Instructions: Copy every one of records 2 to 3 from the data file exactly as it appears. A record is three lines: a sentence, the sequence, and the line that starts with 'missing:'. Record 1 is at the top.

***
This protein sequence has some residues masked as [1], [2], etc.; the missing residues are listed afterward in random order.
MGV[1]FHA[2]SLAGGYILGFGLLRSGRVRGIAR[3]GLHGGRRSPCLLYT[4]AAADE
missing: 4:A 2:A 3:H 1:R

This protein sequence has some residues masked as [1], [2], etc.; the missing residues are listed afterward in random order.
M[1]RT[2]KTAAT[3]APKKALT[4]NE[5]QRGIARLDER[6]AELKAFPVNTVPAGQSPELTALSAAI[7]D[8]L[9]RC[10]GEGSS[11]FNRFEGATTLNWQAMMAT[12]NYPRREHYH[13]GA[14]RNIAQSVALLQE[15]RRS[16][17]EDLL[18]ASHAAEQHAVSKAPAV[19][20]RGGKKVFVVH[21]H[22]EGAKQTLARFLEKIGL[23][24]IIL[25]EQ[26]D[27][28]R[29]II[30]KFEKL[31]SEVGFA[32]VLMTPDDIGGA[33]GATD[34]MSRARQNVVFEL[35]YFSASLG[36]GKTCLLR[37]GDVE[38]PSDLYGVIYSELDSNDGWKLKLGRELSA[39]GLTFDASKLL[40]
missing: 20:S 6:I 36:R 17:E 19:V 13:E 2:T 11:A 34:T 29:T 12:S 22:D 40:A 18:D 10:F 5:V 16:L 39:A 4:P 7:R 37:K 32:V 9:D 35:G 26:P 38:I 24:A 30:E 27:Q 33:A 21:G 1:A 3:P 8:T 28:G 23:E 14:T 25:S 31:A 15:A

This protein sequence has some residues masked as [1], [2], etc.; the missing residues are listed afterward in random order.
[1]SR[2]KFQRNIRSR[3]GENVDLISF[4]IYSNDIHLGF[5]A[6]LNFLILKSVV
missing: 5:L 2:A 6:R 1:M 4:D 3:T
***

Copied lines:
This protein sequence has some residues masked as [1], [2], etc.; the missing residues are listed afterward in random order.
M[1]RT[2]KTAAT[3]APKKALT[4]NE[5]QRGIARLDER[6]AELKAFPVNTVPAGQSPELTALSAAI[7]D[8]L[9]RC[10]GEGSS[11]FNRFEGATTLNWQAMMAT[12]NYPRREHYH[13]GA[14]RNIAQSVALLQE[15]RRS[16][17]EDLL[18]ASHAAEQHAVSKAPAV[19][20]RGGKKVFVVH[21]H[22]EGAKQTLARFLEKIGL[23][24]IIL[25]EQ[26]D[27][28]R[29]II[30]KFEKL[31]SEVGFA[32]VLMTPDDIGGA[33]GATD[34]MSRARQNVVFEL[35]YFSASLG[36]GKTCLLR[37]GDVE[38]PSDLYGVIYSELDSNDGWKLKLGRELSA[39]GLTFDASKLL[40]
missing: 20:S 6:I 36:R 17:E 19:V 13:E 2:T 11:A 34:T 29:T 12:S 22:D 40:A 18:D 10:F 5:V 16:L 39:A 4:P 7:R 37:K 32:V 9:D 35:G 26:P 38:I 24:A 30:E 27:Q 33:A 21:G 1:A 3:P 8:T 28:G 23:E 14:T 25:S 31:A 15:A

This protein sequence has some residues masked as [1], [2], etc.; the missing residues are listed afterward in random order.
[1]SR[2]KFQRNIRSR[3]GENVDLISF[4]IYSNDIHLGF[5]A[6]LNFLILKSVV
missing: 5:L 2:A 6:R 1:M 4:D 3:T